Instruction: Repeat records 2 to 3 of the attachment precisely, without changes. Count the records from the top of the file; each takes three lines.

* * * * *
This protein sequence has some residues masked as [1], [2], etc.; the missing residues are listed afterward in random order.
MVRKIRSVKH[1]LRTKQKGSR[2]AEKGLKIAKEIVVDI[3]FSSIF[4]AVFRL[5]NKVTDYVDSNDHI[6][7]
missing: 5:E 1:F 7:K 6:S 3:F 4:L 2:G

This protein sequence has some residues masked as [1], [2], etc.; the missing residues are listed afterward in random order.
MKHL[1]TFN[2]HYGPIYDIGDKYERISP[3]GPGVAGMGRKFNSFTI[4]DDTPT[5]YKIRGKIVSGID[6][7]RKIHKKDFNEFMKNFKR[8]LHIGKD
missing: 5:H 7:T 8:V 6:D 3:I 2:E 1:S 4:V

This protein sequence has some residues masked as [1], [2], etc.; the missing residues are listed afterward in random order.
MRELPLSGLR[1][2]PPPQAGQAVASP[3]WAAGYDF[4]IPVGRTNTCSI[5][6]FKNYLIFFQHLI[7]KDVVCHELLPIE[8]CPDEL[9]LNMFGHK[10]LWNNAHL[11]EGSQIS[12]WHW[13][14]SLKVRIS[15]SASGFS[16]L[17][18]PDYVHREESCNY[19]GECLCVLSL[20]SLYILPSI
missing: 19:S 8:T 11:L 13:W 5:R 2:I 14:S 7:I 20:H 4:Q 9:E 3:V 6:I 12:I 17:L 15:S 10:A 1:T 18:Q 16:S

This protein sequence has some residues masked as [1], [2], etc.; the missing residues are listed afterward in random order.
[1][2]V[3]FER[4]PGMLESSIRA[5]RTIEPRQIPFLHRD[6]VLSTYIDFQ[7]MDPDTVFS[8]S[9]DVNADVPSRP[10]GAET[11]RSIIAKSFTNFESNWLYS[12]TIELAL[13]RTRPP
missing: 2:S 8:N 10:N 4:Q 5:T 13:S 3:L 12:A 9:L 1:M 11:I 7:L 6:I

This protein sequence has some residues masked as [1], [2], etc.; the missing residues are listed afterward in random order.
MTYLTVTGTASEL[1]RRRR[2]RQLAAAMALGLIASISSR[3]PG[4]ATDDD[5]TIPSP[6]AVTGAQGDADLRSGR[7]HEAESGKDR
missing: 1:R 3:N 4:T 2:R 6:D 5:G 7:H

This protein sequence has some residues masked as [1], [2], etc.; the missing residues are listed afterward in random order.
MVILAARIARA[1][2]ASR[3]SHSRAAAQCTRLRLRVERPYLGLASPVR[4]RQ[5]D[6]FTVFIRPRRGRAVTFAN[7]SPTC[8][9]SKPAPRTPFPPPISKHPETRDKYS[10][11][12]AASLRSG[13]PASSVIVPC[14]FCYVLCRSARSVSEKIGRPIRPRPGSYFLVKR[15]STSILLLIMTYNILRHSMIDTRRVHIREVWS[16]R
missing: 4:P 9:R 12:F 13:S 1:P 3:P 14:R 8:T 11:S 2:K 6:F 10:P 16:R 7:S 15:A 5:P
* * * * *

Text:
This protein sequence has some residues masked as [1], [2], etc.; the missing residues are listed afterward in random order.
MKHL[1]TFN[2]HYGPIYDIGDKYERISP[3]GPGVAGMGRKFNSFTI[4]DDTPT[5]YKIRGKIVSGID[6][7]RKIHKKDFNEFMKNFKR[8]LHIGKD
missing: 5:H 7:T 8:V 6:D 3:I 2:E 1:S 4:V

This protein sequence has some residues masked as [1], [2], etc.; the missing residues are listed afterward in random order.
MRELPLSGLR[1][2]PPPQAGQAVASP[3]WAAGYDF[4]IPVGRTNTCSI[5][6]FKNYLIFFQHLI[7]KDVVCHELLPIE[8]CPDEL[9]LNMFGHK[10]LWNNAHL[11]EGSQIS[12]WHW[13][14]SLKVRIS[15]SASGFS[16]L[17][18]PDYVHREESCNY[19]GECLCVLSL[20]SLYILPSI
missing: 19:S 8:T 11:L 13:W 5:R 2:I 14:S 7:I 20:H 4:Q 9:E 3:V 6:I 12:I 17:L 15:S 10:A 1:T 18:Q 16:S